Arturo Romero Contreras
Global Humanities Junior Research and Teaching Stay at l'École des Hautes Études en Sciences Sociales
November 2014 - March 2015
Philosophy and space: geometrical interpretations in phenomenology and ontology
Twentieth century philosophy started with a fundamental split between so-called continental and analytic philosophy. The former chose sense as its object and time and the horizon for its understanding and interpretation. The later chose rather form as its object and logics as the means to grasp it. From here derived two interpretations of language: as interpretation and as logics. It was structuralism however, who showed the indissoluble link between formalism and interpretation. In this manner, the continuum, characteristic of time and sense, confronted the discrete world of combinatorial formalism. If time served in the early XXth century to oppose the discrete and disconnected world of scientific space, space served in the 60’s to oppose the continuum of time (and that of subjectivity). The main problem became to think the cut, the discontinuity. This lead to the aporia of the cut and the fluid, the break and the smooth. For the idea was to think the break as otherness and difference as a smooth continuity (different to opposition and absolute negation) simultaneously. At the same time topology, a branch of mathematics devoted to think space in a qualitative manner, developed since the XIXth century a thought revolving around the problem of the discrete, the continuum and its differentiation. It developed a precise conceptuality to think and classify types of spaces, equivalences and transformations. It offered also a philosophical and mathematical idea of space. In the XXth century, topology moved forward an integration of time and change to notions of space, resulting in a theory of emergence, change and duration of structures. It is at this point that structuralism and topology, mathematics and philosophy meet. And it also at this point that continental philosophy, especially that of Heidegger (who consecrated his work to think radically the link between being and time) and Husserl (who though the apprehension of forms as the main task of philosophy), and mathematical formalism find new common paths.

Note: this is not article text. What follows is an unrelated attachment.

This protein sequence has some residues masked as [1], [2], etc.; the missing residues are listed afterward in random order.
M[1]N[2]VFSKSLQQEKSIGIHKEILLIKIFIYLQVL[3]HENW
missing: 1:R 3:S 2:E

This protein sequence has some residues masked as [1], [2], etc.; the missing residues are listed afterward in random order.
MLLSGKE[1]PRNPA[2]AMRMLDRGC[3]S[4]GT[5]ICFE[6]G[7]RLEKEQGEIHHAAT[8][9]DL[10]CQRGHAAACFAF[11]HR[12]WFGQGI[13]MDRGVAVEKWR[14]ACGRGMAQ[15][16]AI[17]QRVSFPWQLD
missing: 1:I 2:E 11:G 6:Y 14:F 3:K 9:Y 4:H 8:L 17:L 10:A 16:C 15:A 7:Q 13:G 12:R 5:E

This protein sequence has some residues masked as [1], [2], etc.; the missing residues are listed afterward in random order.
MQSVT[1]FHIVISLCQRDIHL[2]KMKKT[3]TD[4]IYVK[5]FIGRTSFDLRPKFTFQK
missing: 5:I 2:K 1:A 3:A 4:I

Arturo Romero Contreras obtained his PhD in Philosophy at the Freie Universitaet Berlin (2014) with a dissertation entitled Thinking Presence Otherwise. Considerations on Presence and Alterity: Phenomenology, Deconstruction, Psychoanalysis. He holds a Master degree in Philosophy (2005) and a Diploma in Psychology (2002) form the National Autonomous University of Mexico.